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ELECTION

16 - 29 May 2019

HEALTH REFORM • Battle severity: Waterloo • Agent provocateur: Mette Frederiksen • Key incendiary device: Threat of privatisation • Potential civil war: No obvious schisms • Potential casualties: Patients, public workers

D

EPENDING on the outcome of the election, the way healthcare in Denmark is provided could change dramatically. One of the things on the table for the upcoming election is a potentially major restructuring of the Danish healthcare system: the elimination of the five regions. In his New Year’s speech, Prime Minister Lars Løkke Rasmussen announced that he intends to replace them with 21 municipal-level organisations and increased local facilities. Health reform is a major plank in Venstre’s election campaign. Socialdemokratiet, on the other hand, is advocating the retention on the regions, neighbourhood hospitals nearer to citizens, and employing 1,000 more nurses. Personal experience COPENHAGENER Tanja Juhler Maureschat, 23, is very familiar with the healthcare system from a patient’s point of view. Since she was born she has had to frequent various specialists in spina bifida, a chronic condition that can cause weakness in the legs, and other neural challenges. At least every four months Maureschat goes to Rigshospitalet for a minor procedure. She has noticed a great difference before and after the 2007 reform. “Before, I got a time I had to be there and I was seen instantly, but now I am having to wait for three, four, five hours before I’m through,” she said. Others report witnessing hospital staff under increased stress. Centralisation vs decentralisation THE CURRENT regions are composed of publicly-elected officials and were created in 2007 as part of the Danish Municipal Reform. The 2007 legislation consolidated 80 hospitals into 62, with an ultimate goal of 53 hospitals by 2025. “If you carry out this reform, you’ll have a lot more power centralised at a government level and some at the municipalities,” explained Kristian Taageby Nielsen, a consultant at Danish Regions. “You need something in between to balance the two levels. In order to create a

more coherent healthcare sector you need the regions to have a bigger overview than the municipalities, but a more local one than the national government.” Rasmussen said the reform intends to “put the needs of the patient before the system”. Nielsen doesn’t believe the upcoming reform will move Denmark towards a more integrated, seamless, healthcare system. Improving patient experience, he says, is dependent on a stronger communication infrastructure between the hospitals, regions and municipalities – and a larger healthcare workforce. Geographic differences A REPORT by economist Terkel Christiansen at the University of Southern Denmark noted that the 2007 reform, while mostly positive in its impact, led to the closure of local hospitals primarily in rural areas. Maureschat believes the influx of people from these outlying areas to Rigshospitalet is causing longer commutes and increased waiting times for her routine treatments. The new reform, while technically decentralising, probably won’t help alleviate these issues, Nielsen contends. “Of course there will be some problems with waiting times now and again, but it is hard to see how the reform to destructure is going to change this. All we can do is try to build the right hospitals and have the right technologies at the hospitals for patients to have the right treatment.” The 2007 reform aimed to streamline and enhance patient treatment across the nation. The consolidated “super-hospitals” provide the benefit of putting highly specialised professionals in close proximity to one another, enhancing collaboration and communication. These benefits are at the core of the argument for centralisation. Modernising healthcare NIELSEN emphasises that consolidating the hospitals allows for the remaining facilities to obtain the newest and best technologies available. Not only is the system continuing to improve, but centralisation should make allowances for Denmark’s ageing demographic. “A lot of patients both in the future and right now will have a chronic disease – maybe more than one. By centralising at the bigger hospitals you can offer different treatments at the same hospital,” he added. (AG)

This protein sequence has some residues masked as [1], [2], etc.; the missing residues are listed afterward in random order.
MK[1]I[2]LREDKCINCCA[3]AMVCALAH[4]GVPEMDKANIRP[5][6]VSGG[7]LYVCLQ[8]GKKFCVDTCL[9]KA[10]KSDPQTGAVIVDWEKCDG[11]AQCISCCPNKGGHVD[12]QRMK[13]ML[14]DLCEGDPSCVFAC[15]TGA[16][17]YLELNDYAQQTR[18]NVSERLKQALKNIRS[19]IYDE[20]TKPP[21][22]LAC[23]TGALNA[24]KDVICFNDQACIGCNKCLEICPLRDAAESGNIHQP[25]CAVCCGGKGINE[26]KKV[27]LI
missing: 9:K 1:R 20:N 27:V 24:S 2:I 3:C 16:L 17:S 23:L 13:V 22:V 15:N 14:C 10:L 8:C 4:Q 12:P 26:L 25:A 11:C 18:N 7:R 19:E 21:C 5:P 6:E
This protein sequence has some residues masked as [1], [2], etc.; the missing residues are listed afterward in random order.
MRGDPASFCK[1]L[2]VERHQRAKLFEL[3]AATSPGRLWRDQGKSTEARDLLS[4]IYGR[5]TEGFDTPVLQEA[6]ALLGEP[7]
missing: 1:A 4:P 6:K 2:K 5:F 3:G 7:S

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CPH POST 16 - 29 May 2019  

CPH POST 16 - 29 May 2019  

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